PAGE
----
Alabama Teenager Fatally Injured In Accident Did Not 'Steal' The Airplane | Aero-News Network
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Fri, Jan 04, 2013

Alabama Teenager Fatally Injured In Accident Did Not 'Steal' The Airplane

Teen's Mother Said The Aircraft's Owner Had Given Him A Set Of Keys

ANN Realtime Update 1140 EST 01.04.2013

FAA records indicate that the Twin Comanche that went down resulting in the fatal injury of a Jasper, AL teenager flying the aircraft and two of his friends was not registered with the agency.

The Associated Press reports that the FAA received a registration application for the aircraft in May 2010 from HiFlight Aviation in Jasper. It was returned to the company for technical corrections, but the company did not respond and the application was cancelled.

The State of Alabama lists a business record for HiFlight Aviation, but its telephone number is no longer in service.

Original Story: The real tragedy of this story is that a young man who was said to be a checkride away from getting his private pilot certificate was fatally injured on Tuesday night along with two of his friends apparently doing something he should have known better than to do. The 17-year-old was reportedly piloting a Piper PA 30 Twin Comanche that, according to his mother, he "had used many times before."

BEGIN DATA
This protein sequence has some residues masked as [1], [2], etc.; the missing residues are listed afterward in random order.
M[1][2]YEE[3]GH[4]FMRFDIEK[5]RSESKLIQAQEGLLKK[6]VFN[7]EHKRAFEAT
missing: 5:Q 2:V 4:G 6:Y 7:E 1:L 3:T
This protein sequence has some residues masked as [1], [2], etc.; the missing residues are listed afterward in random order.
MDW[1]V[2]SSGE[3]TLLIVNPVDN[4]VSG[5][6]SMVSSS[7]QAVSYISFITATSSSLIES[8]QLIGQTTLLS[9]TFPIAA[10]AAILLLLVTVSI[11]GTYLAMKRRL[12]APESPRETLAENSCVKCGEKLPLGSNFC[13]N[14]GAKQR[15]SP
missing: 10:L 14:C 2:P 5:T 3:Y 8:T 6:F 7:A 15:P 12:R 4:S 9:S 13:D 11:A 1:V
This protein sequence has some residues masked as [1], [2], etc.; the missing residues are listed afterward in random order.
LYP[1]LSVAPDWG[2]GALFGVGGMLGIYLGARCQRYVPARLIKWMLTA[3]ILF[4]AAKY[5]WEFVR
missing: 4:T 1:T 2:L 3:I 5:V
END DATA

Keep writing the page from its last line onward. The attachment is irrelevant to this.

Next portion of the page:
The plane went down in a swampy, wooded area less than a mile from the Walker County Airport (KJFX) in Jasper, AL, northwest of Birmingham, according to the FAA. The Associated Press reports that 17-year-old high school junior Jordan Smith, who had already been offered an aviation scholarship at Wallace State Community College, had met two friends at another airport, according to his mother Sherrie Smith.

According to Walker County Airport manager Edwin Banks, the Twin Comanche departed about 2230 local time. Weather conditions were reported to be overcast with a "low cloud ceiling." While the Walker County Sheriff originally said that the authorities thought the teenagers "stole" the plane for a "joyride," Sherrie Smith said that the plane's owner had given Jordon a set of keys to the aircraft, as well as the gate code for the airport.

But the situation was summed up pretty well by Banks. "It was a student pilot flying an airplane without permission, an airplane that he was not qualified to fly at night," he told the AP. Add to that mix he had his friends on board.

Anyone who has been around aviation for any amount of time knows that is rarely a recipe for a good outcome.

(Twin Comanche pictured in file photo. Not accident airplane)

FMI: www.ntsb.gov

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